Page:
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Re: Diaphragm Chords

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"Any comments?", you ask. Sure. Thanks for raising the questions.
Reply comments are added within your text:


At 04:31 PM 12/2/98 -0600, you wrote:
>Here is a question that I hope might generate some discussion........
>
>Have any of you ever wondered if a diaphragm can work without having a
>specific edge member, etc. assumed to resist the calculated chord force.

        Yes, I sure have. I was intrigued in the early 1980's by the
question of chords and their location with respect to the diaphragm edge and
when splices don't happen (like in your example below), and especially for
plywood diaphragms and tilt-up concrete or masonry-walled buildings.
Explored the principles of mechanics of this from many directions until
satisfied, and came to many conclusions, some quite startling and at odds
with "conventional wisdom". 

>Can a portion of the diaphragm along the edge actually work as the
>"chord"? It obviously has to be fastened together to resist those
>forces.

        Every portion of the diaphragm will actually work the way it wants
to. The assumed need for a "specific edge member" is a convenient and simple
mental conceptualization that isn't unreasonable, or necessarily a gross
misrepresentation, but it is still a human-made assumption. 
        To give an example from a different branch of engineering, it was at
one time believed that if an aircraft was able to fly, it had to be in
conformance with the specific laws of aerodynamics as were assumed true at
the time. Then someone calculated how well a bumblebee complied with those
well-accepted laws. It came out that a bumblebee was so far out of proper
conformity that there was no chance it could fly.  

>This is similar to a large steel plate or concrete wall working as a
>shear panel  with no edge members. The bending stresses are simply
>resisted by the deep rectangular section with a  triangular stress
>distribution which is maximum at the edge (assuming deep member theory
>does not control).

        It seems that if there is bending, and there is only a deep
rectangular section available, it will have to resist in some manner. But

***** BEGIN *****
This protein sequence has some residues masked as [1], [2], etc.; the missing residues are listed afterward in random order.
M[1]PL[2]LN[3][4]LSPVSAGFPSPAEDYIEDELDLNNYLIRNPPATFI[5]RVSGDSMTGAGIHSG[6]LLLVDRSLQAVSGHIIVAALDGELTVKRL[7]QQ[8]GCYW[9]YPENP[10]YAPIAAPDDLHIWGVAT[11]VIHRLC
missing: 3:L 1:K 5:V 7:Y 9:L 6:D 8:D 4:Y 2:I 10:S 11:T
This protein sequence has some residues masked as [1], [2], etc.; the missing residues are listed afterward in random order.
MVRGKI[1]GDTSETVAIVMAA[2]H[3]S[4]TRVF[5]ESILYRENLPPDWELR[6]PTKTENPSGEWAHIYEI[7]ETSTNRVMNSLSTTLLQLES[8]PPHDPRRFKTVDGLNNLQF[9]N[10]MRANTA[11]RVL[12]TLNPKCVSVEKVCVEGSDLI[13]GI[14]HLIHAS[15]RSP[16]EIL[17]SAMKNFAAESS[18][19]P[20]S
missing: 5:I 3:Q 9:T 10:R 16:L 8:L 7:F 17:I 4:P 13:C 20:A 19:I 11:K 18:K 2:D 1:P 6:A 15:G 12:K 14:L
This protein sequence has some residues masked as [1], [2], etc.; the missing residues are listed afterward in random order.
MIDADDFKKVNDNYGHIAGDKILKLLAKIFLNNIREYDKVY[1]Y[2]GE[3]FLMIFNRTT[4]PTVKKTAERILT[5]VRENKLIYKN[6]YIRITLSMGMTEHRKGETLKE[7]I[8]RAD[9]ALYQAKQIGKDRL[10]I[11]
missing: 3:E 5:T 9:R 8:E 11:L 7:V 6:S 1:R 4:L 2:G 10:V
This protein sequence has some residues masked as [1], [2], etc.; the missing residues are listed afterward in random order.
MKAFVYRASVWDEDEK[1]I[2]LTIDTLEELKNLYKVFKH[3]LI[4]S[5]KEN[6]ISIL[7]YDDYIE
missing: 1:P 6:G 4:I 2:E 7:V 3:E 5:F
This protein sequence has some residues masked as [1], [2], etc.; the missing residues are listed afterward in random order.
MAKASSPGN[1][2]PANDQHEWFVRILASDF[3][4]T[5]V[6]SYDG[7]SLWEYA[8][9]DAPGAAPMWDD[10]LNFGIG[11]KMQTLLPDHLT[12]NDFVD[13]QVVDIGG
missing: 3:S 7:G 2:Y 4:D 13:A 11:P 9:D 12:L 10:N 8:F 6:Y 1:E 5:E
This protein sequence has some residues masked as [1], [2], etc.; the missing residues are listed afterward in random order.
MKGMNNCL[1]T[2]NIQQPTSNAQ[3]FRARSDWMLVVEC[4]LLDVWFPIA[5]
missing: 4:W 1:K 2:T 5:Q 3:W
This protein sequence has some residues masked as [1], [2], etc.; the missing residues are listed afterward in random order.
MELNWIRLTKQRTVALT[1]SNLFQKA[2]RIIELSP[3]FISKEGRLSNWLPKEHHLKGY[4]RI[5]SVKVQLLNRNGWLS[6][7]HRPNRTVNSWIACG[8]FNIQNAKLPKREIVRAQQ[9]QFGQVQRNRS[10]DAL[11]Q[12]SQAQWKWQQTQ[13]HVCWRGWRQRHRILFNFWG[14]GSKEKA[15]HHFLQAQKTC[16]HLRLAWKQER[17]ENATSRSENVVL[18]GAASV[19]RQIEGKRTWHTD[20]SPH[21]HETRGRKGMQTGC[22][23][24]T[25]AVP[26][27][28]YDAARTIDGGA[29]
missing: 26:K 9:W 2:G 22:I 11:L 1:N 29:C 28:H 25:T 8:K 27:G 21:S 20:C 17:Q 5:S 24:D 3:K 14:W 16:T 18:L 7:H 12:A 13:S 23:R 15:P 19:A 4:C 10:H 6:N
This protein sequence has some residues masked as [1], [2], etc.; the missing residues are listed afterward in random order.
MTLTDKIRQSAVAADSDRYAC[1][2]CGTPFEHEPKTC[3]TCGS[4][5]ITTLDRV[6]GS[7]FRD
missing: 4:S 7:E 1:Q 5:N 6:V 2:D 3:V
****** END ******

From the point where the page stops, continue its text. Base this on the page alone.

you appear to be imposing some assumptions on the thing, as to its stress
distributions within. I think for the inquiry at hand, it is better not to
assume that any conclusory, human-invented theories "control", and instead
discover from observation and open-ended tools of investigation what the
thing apparently does.   

>I could see this not working for fluted metal deck in one direction
>where the tensile chord forces would tend to open up the flutes.

        I see the same thing. We are looking to see what it wants to do,
rather than telling it what it has to do.

>To talk in practical terms, let's say we have a building with steel
>joists, metal deck and load bearing masonry walls. The joists span to
>the long walls (span parallel to the short walls).
>The bond beams and the reinforcing are cut at each masonry control joint
>(so that it cannot act as a chord). How does the building work to
>transfer the lateral forces. I believe the deck works as the chord
>parallel to the long wall. 

        Well, if the middle of the diaphragm length drifts sideways compared
to the ends, it would take on a shape we associate with flexural strain. As
long as there is some elastic or plastic modulus, strain means stress.
Flexural stress. The deck would appear to work to furnish its own chord
internally, to the extent that its elements and connections are willing to
resist strain and keep on participating.
        How the example building works to transfer the lateral forces is a
larger question however. Suppose additionally that the deck itself were cut
at the masonry control joints (or at tilt-up panel edges) so that NOTHING
above the floor slab ran through longitudinally across those transverse
joints. Except there is a shear transfer link from one segment of diaphragm
to the next, across the otherwise complete transverse diaphragm cut I have
added. Thus, each segment of building can transfer crosswise shear to its
neighbor, but nothing longitudinal connects the building segments in either
tension or compression above the slab and foundation. OK?

        Now, how does the the building work to transfer the lateral forces?   

        If this setup is checked out with an open mind and unashamed use of
old time free body diagrams and principles of static equilibrium, some
rather startling realizations can be found. These extend to applications
well beyond the situation you asked about.

        Suppose however, your question were supplemented with another:
"Regardless of how a diaphragm behaves with respect to any chord it might
have, how should an engineer behave in designing a diaphragm?"

        Galileo encountered something like this with his behavior after he
observed things about the solar system more authoritatively than anyone but
Copernicus had done before. His findings were most enlightening, and also
most unwelcome. He soon became a defendant in court, in Pope vs. Galileo.
Galileo's position was correct, of course, but the Pope won the case.

        Thus another problem beyond knowing how a natural phenomenon works
is the permissibility of making use of the knowledge, if it differs from
accepted "understandings" others have become habituated to.

        Charles O. Greenlaw, SE   Sacramento CA